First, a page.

Welcome to offseason storylines, a look into some of the biggest storylines surrounding the 2020-2021 Indiana Hoosiers. Today we conclude the series with a look at IU’s potential backcourt rotations.
Previously: IU’s breakout candidates for 2020-2021, Where will Trayce Jackson-Davis fit among the Big Ten’s best in year two?, Al Durham may have to adapt yet again as a senior, Realistic expectations for Archie Miller and IU basketball, What are realistic expectations for Archie Miller and IU basketball? What will Joey Brunk’s role look like next season?
For the first time in his tenure as Indiana’s coach, Archie Miller has plenty of options to deploy in his backcourt rotation.
The Hoosiers are returning three stalwarts in Al Durham Jr., Rob Phinisee and Armaan Franklin, a trio that made a combined 57 starts for last season’s 20 win team. Durham Jr. started every game last season, Phinisee started when he was healthy and Franklin gained valuable experience as a starter early in the season due to injuries to Phinisee and Devonte Green.
To supplement the quality depth returning, Indiana will welcome a five-star point guard in Khristian Lander and two other freshman who were top 150 recruits in Anthony Leal and Trey Galloway.
Depth has been a consistent issue for Miller in the backcourt over his first three seasons in Bloomington, but might finally be a strength for the 2020-21 season. But with that depth comes questions.
Will Indiana play a three-guard lineup like we often saw during Miller’s first two seasons? Or will it be more of the two-guard sets we saw last season? How will Lander and Phinisee co-exist? How will Franklin, Leal and Galloway figure into the rotation?
The departure of Justin Smith leaves Miller with a decision to make on how he’ll start games next season. As a sophomore, Smith spent most of his time at the four, but shifted to the three last season in a starting lineup that also featured Trayce Jackson-Davis and Joey Brunk. If Jackson-Davis and Brunk or Race Thompson are assumed starters in the frontcourt, that leaves Miller to answer the following question: Does Jerome Hunter slide in to Smith’s spot?
The argument for playing Hunter at the three as the starter is clear. He has unquestioned talent and improved at a rapid pace last season while working back from a year hiatus from the sport following leg surgery. His size and versatility also creates mismatch problems. But he’ll need to shoot better from the perimeter – he made only 30.2 percent of his 3-pointers last season – to give Indiana the floor spacing it has desperately needed for Miller’s entire tenure.
If the Hoosiers do opt for a smaller lineup, Durham has the size and length to guard some wings in the Big Ten, but could Lander and Phinisee starting together work from a defensive perspective? Even if it did create issues at times, having two primary ball handlers on the court together who can create for themselves and others is intriguing. Phinisee is probably a better shooter than he’s shown through his first two seasons and Lander has proven himself as a point guard who can strike a balance between scorer and facilitator.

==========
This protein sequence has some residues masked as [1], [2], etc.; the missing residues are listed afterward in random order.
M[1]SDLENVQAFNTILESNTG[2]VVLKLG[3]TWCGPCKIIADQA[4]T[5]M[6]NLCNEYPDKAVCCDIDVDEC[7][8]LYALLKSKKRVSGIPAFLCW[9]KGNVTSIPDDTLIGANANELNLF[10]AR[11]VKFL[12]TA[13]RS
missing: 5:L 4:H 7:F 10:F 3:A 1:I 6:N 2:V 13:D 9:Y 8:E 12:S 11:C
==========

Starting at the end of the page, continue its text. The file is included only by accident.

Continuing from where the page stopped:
Regardless of how the lineups and rotations shake out, Durham, Phinisee and Lander will definitely be among Indiana’s top seven players.The rest of the backcourt group’s spot in the rotation hierarchy is far less certain.
Due to his experience, Franklin should have a leg up on Galloway and Leal entering the season. Franklin proved to be a capable defender as a freshman, but there were clear deficiencies in his offensive game that he’ll need to improve upon to hold his position. Franklin was a below average shooter – 61.5 percent on free throws, 45.8 percent on 2s and 26.6 percent on 3s – and had a higher turnover rate (21.9 percent) than assist rate (17.1 percent).
Galloway looks the part of a player who is ready to play as a freshman. He’s a gritty defender and is aggressive driving to the rim with the intent to draw contact or finish plays. And Leal, Indiana’s Mr. Basketball, has been billed as a shooter with size. If he can make 3-pointers at an above average clip, there will be incentive for Miller to assign him minutes for that reason alone.
The separator in most of these decisions will likely be defense and an ability to make perimeter shots. We’ve learned much about Miller’s demands as a coach over his first three seasons and the most paramount of those demands is defense. Phinisee and Durham are proven in that regard and Lander’s talent suggests he will earn minutes from day one even if he needs time to grow defensively.
The other three backcourt pieces – Franklin, Galloway and Leal – all have something different to bring to the table, but will ultimately have their roles sorted out by their capabilities to dig in defensively and knock down timely perimeter shots. Given the depth, it’s likely that minutes could ebb and flow for all three players this season. Miller will now have the option to ride the hot hand rather than being forced into less than ideal lineups and rotations in his first three seasons.